IndyCar 2016 driver review: Luca Filippi

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MotorSportsTalk continues its look through the Verizon IndyCar Series field, driver-by-driver, in 2016. Luca Filippi had a potential full-season effort with Dale Coyne Racing go away after a handful of starts, but he was present in IndyCar for a fourth consecutive partial campaign.

Luca Filippi, No. 19 Dale Coyne Racing Honda

  • 2015: 21st Place (10 starts), Best Finish 2nd, Best Start 6th, 1 Podium, 1 Top-5, 4 Top-10, 2 Laps Led, 12.4 Avg. Start, 13.9 Avg. Finish
  • 2016: 26th Place (5 starts), Best Finish 14th, Best Start 12th, 0 Top-5, 0 Top-10, 0 Laps Led, 13.2 Avg. Start, 17.8 Avg. Finish

The likable Italian, Filippi had his fourth chance at IndyCar when Dale Coyne Racing brought him in to at least start the year. And grid spots of 15th, 16th, 12th and 12th were nothing to scoff at all – especially considering the Honda aero kit, while better, still wasn’t a match for the Chevrolet.

But in the races, Filippi often faded to the rear of the field in his No. 19 Honda. It came as little surprise to most when Coyne pulled a switcheroo and brought in Gabby Chaves for the month of May, considering Chaves was still available. Filippi’s lack of results, though, were perhaps vindicated when Chaves couldn’t do much better in his seven starts, before Filippi made a one-off return back at Toronto. Bad caution timing there prevented a possible top-10.

Between driving for Bryan Herta, Bobby Rahal, Ed Carpenter and now Coyne, Filippi’s already been through almost half the paddock, and has had few standout weekends from start-to-finish.

IndyCar disappointed by delay of video game but aiming to launch at start of 2024

IndyCar video game 2024

An IndyCar executive said there is “absolutely” disappointment that its long-awaited video game recently was delayed beyond its target date, but the series remains optimistic about the new title.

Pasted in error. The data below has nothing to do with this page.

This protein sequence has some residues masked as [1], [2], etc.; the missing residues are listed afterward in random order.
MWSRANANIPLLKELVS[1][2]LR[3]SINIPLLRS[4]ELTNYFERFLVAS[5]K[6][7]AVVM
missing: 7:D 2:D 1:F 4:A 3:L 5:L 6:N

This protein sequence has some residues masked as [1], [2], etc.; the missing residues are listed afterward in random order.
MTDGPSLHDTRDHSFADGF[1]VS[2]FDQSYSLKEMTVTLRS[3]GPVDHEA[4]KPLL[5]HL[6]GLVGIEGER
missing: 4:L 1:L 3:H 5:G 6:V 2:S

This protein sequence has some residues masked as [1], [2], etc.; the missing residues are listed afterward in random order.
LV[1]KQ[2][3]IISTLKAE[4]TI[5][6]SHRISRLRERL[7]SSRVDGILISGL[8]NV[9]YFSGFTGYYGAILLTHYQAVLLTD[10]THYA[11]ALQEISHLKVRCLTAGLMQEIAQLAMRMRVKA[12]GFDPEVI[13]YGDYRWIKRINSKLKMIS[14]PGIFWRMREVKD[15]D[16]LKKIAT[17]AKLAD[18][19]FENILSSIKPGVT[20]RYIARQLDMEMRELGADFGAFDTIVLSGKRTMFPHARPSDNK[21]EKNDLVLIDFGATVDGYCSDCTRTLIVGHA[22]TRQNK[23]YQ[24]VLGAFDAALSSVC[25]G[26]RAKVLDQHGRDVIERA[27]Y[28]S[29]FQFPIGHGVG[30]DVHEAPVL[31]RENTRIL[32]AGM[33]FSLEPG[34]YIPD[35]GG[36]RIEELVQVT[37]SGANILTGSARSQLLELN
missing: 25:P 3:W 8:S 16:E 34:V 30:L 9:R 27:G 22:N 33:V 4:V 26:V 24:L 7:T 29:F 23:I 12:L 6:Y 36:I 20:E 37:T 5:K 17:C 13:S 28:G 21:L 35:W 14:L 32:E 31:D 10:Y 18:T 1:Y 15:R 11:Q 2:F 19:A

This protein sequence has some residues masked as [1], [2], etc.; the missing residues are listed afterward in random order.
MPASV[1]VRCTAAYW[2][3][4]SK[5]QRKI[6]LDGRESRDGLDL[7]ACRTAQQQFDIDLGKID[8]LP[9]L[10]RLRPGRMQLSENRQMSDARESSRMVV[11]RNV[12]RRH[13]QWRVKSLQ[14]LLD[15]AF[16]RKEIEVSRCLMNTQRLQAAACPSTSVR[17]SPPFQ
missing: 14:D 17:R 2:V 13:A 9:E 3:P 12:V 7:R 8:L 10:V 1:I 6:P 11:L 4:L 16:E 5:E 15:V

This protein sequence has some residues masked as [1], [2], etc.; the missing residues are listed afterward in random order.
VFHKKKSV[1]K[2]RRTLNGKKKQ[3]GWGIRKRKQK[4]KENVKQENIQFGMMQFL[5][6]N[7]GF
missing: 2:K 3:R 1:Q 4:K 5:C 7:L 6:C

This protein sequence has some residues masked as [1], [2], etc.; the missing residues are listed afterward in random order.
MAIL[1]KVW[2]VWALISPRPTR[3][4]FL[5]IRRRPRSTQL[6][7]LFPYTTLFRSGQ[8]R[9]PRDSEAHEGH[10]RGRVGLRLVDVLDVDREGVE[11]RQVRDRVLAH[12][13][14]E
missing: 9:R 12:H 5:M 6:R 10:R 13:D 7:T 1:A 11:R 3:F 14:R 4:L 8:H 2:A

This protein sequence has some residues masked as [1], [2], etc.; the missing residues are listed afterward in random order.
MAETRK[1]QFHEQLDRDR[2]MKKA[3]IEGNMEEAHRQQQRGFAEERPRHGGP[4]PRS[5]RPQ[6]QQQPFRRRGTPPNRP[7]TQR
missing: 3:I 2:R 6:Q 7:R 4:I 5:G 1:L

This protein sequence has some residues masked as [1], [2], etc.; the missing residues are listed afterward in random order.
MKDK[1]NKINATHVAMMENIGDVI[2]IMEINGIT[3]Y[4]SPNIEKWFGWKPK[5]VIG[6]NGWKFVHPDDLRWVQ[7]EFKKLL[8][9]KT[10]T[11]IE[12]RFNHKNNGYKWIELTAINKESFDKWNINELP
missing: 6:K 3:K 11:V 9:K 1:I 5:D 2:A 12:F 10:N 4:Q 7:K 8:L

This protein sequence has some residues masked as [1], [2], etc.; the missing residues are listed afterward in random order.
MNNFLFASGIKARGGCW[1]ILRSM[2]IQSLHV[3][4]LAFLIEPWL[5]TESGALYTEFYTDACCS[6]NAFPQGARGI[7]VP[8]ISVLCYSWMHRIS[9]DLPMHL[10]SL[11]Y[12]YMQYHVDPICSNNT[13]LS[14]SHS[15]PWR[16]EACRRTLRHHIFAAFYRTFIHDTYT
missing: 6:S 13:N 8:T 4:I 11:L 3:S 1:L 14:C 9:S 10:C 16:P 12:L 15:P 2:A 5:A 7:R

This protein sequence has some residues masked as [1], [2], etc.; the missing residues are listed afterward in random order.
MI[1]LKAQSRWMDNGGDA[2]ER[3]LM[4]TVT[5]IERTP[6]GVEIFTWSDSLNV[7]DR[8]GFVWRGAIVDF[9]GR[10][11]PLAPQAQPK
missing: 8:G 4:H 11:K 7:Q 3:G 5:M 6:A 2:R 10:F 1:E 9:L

“Well, I don’t know how quick it will be, but the whole situation is important to us,” Penske Entertainment president and CEO Mark Miles said during a news conference Monday morning to announce IndyCar’s NTT title sponsorship. “Motorsport Games has spent a lot of money, a lot of effort to create an IndyCar title. What we’ve seen of that effort, which is not completely obvious, is very reassuring.

“I think it’s going to be outstanding. That’s our shared objective, that when it is released, it’s just widely accepted. A great credit both to IndyCar racing, the Indianapolis Motor Speedway, something that our fans love.”

In June 2021, IndyCar announced a new partnership with Motorsport Games to create and distribute an IndyCar video game for the PC and Xbox and PlayStation consoles in 2023.

But during an earnings call last week, Motorsport Games said the IndyCar game had been delayed to 2024 to ensure high quality.

Somewhat compounding the delay is that IndyCar’s license for iRacing expired after the end of the 2022 season because of its exclusive agreement with Motorsport Games.

That’s resulted in significant changes for IndyCar on iRacing, which had provided a high-profile way for the series to stay visible during its 2020 shutdown from the pandemic. (Players still can race an unbranded car but don’t race on current IndyCar tracks, nor can they stream).

That’s helped ratchet up the attention on having a video game outlet for IndyCar.

“I wish we had an IndyCar title 10 years ago,” said Miles, who has been working with the organization since 2013. “We’ve been close, but we’ve had these I think speed bumps.”

IndyCar is hopeful the Motorsports Game edition will be ready at the start of 2024. Miles hinted that beta versions could be unveiled to reporters ahead of the time “to begin to show the progress in a narrow way to make sure we’ve got it right, to test the progress so that we’re ready when they’re ready.”

It’s been nearly 18 years since the release of the most recent IndyCar video game for console or PC.

“(We) better get it right,” Miles said. “It’s something we’re very close to and continue to think about what it is to make sure we get it over the line in due course.”